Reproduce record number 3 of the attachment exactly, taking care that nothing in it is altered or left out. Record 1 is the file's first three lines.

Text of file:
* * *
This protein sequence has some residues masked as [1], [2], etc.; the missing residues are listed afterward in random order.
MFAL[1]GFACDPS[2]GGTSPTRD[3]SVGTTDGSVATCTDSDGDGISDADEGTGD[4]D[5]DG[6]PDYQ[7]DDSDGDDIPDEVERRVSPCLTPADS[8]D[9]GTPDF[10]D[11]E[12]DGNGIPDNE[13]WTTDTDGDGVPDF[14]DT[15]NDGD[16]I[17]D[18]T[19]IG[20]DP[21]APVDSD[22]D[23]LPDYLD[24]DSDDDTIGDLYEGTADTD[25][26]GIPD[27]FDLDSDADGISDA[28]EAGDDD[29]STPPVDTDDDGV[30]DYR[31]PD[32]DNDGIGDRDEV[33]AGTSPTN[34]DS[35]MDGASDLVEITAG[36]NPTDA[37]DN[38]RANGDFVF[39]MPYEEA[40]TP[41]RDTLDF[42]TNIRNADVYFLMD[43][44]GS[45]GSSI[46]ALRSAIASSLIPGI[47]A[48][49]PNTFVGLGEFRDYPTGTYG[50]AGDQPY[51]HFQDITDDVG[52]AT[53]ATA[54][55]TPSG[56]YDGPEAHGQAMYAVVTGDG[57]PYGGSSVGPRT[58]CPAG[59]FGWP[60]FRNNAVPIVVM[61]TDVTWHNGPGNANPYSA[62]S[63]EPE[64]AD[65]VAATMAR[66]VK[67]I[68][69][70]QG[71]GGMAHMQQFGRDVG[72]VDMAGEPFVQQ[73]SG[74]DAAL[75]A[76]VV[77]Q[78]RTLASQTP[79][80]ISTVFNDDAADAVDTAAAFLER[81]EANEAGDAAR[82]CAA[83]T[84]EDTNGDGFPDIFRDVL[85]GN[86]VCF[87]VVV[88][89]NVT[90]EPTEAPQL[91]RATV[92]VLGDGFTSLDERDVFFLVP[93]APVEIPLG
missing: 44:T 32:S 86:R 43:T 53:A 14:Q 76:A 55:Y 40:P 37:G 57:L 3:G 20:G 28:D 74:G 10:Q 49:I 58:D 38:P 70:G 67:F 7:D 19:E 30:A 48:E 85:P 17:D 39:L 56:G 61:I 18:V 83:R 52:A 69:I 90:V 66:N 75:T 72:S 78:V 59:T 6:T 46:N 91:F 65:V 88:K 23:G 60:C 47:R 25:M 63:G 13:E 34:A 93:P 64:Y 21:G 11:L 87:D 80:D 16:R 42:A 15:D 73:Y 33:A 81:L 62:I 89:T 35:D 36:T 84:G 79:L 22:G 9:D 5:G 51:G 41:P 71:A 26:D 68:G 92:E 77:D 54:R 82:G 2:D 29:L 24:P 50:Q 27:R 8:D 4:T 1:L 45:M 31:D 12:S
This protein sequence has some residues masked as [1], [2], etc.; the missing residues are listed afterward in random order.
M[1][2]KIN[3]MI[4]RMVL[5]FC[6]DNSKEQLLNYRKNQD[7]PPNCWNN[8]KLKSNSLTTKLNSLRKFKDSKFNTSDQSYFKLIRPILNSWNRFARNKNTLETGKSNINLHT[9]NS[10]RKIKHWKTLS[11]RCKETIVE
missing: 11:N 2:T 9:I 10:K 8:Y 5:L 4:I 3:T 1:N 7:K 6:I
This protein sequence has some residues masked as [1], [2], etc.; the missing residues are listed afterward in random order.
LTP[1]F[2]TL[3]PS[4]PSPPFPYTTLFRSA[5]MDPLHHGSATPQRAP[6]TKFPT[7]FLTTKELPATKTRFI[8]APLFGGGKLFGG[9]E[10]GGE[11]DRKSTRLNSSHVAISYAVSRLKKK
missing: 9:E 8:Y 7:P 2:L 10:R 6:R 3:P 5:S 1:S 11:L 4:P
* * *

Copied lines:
This protein sequence has some residues masked as [1], [2], etc.; the missing residues are listed afterward in random order.
LTP[1]F[2]TL[3]PS[4]PSPPFPYTTLFRSA[5]MDPLHHGSATPQRAP[6]TKFPT[7]FLTTKELPATKTRFI[8]APLFGGGKLFGG[9]E[10]GGE[11]DRKSTRLNSSHVAISYAVSRLKKK
missing: 9:E 8:Y 7:P 2:L 10:R 6:R 3:P 5:S 1:S 11:L 4:P